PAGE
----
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Hazelcast Node.js Client

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Hazelcast is an open-source distributed in-memory data store and computation platform that provides a wide variety of distributed data structures and concurrency primitives.

Hazelcast Node.js client is a way to communicate to Hazelcast clusters and access the cluster data. The client provides a Promise-based API with a builtin support for native JavaScript objects.

Installation

Hazelcast

Hazelcast Node.js client requires a working Hazelcast cluster to run. This cluster handles the storage and manipulation of the user data.

A Hazelcast cluster consists of one or more cluster members. These members generally run on multiple virtual or physical machines and are connected to each other via the network. Any data put on the cluster is partitioned to multiple members transparent to the user. It is therefore very easy to scale the system by adding new members as the data grows. Hazelcast cluster also offers resilience. Should any hardware or software problem causes a crash to any member, the data on that member is recovered from backups and the cluster continues to operate without any downtime.

The quickest way to start a single member cluster for development purposes is to use our Docker images.

docker run -p 5701:5701 hazelcast/hazelcast

This command fetches the latest Hazelcast version. You can find all available tags here.

You can also use our ZIP or TAR distributions as described here.

Client

npm install hazelcast-client

Overview

Usage

const { Client } = require('hazelcast-client');

// Connect to Hazelcast cluster
const client = await Client.newHazelcastClient();

// Get or create the 'distributed-map' on the cluster
const map = await client.getMap('distributed-map');

// Put 'key', 'value' pair into the 'distributed-map'
await map.put('key', 'value');

// Get the value associated with the given key from the cluster
const value = await map.get('key');
console.log(value); // Outputs 'value'

// Shutdown the client
await client.shutdown();

NOTE: For the sake of brevity we are going to omit boilerplate parts in the above code snippet. Refer to this code sample to see the complete code.

If you are using Hazelcast and the Node.js client on the same machine, the default configuration should work out-of-the-box. However, you may need to configure the client to connect to cluster nodes that are running on different machines or to customize client properties.

Configuration

const { Client } = require('hazelcast-client');

// Initialize the client with the given configuration
const client = await Client.newHazelcastClient({
    clusterName: 'cluster-name',
    network: {
        clusterMembers: [
            '10.90.0.2:5701',
            '10.90.0.3:5701'
        ]
    },
    lifecycleListeners: [
        (state) => {
            console.log('Lifecycle Event >>> ' + state);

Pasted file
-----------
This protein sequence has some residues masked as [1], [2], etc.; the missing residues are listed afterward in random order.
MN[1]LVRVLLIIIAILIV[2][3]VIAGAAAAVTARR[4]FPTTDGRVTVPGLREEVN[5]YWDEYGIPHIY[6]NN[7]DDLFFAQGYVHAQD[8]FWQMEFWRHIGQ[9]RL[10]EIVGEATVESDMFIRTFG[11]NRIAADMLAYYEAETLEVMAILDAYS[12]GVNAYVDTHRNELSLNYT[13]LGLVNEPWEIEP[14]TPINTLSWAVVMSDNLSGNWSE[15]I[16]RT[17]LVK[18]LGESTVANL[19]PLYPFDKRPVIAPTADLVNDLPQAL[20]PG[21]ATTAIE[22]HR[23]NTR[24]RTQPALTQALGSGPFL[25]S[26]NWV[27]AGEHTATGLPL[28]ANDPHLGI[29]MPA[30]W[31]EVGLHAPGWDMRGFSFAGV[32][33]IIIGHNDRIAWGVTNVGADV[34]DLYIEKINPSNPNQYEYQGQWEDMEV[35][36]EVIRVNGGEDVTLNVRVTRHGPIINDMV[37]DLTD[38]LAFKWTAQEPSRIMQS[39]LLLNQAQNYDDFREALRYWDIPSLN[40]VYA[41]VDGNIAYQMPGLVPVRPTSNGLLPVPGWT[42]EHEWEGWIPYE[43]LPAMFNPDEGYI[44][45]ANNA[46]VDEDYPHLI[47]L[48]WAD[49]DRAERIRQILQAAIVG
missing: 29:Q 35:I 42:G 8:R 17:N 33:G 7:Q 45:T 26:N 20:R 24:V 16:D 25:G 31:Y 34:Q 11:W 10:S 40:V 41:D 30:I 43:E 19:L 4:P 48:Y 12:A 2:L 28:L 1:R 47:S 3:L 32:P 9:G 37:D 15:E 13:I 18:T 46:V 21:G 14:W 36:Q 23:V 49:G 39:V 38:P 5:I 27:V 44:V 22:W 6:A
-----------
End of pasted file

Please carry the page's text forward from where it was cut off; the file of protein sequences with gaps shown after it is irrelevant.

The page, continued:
}
    ]
});

console.log('Connected to cluster');
await client.shutdown();

Refer to the documentation to learn more about supported configuration options.

Features

  • Distributed, partitioned and queryable in-memory key-value store implementation, called Map
  • Eventually consistent cache implementation to store a subset of the Map data locally in the memory of the client, called Near Cache
  • Additional data structures and simple messaging constructs such as Set, MultiMap, Queue, Topic
  • Cluster-wide unique ID generator, called FlakeIdGenerator
  • Distributed, CRDT based counter, called PNCounter
  • Distributed concurrency primitives from CP Subsystem such as FencedLock, Semaphore, AtomicLong
  • Integration with Hazelcast Cloud
  • Support for serverless and traditional web service architectures with Unisocket and Smart operation modes
  • Ability to listen client lifecycle, cluster state and distributed data structure events
  • and many more.

Getting Help

You can use the following channels for your questions and development/usage issues:

Contributing

We encourage any type of contribution in the form of issue reports or pull requests.

Issue Reports

For issue reports, please share the following information with us to quickly resolve the problems.

  • Hazelcast and the client version that you use
  • General information about the environment and the architecture you use like Node.js version, cluster size, number of clients, Java version, JVM parameters, operating system etc.
  • Logs and stack traces, if any.
  • Detailed description of the steps to reproduce the issue.

Pull Requests

Contributions are submitted, reviewed and accepted using the pull requests on GitHub. For an enhancement or larger feature, create a GitHub issue first to discuss.

Development

  1. Clone the GitHub repository.
  2. Run npm install to automatically download and install all the required modules.
  3. Do the work.
  4. Hazelcast Node.js client developed using TypeScript. Run npm run compile to compile TypeScript files to JavaScript.
  5. To have a consistent code style across the code base, Hazelcast Node.js client uses a style checker. Run npm run lint and fix the reported issues, if any.

Testing

In order to test Hazelcast Node.js client locally, you will need the following:

  • Java 8 or newer
  • Maven

Following command starts the tests:

npm test

Test script automatically downloads hazelcast-remote-controller and Hazelcast. The script uses Maven to download those.

In order to run specific tests, you can give a pattern to the test command like the following:

npm test pattern

This command will only run the tests matching the pattern. The pattern can be a string or regex in the same form grep command accepts.

License

Apache 2.0 License.

Copyright

Copyright (c) 2008-2022, Hazelcast, Inc. All Rights Reserved.

Visit www.hazelcast.com for more information.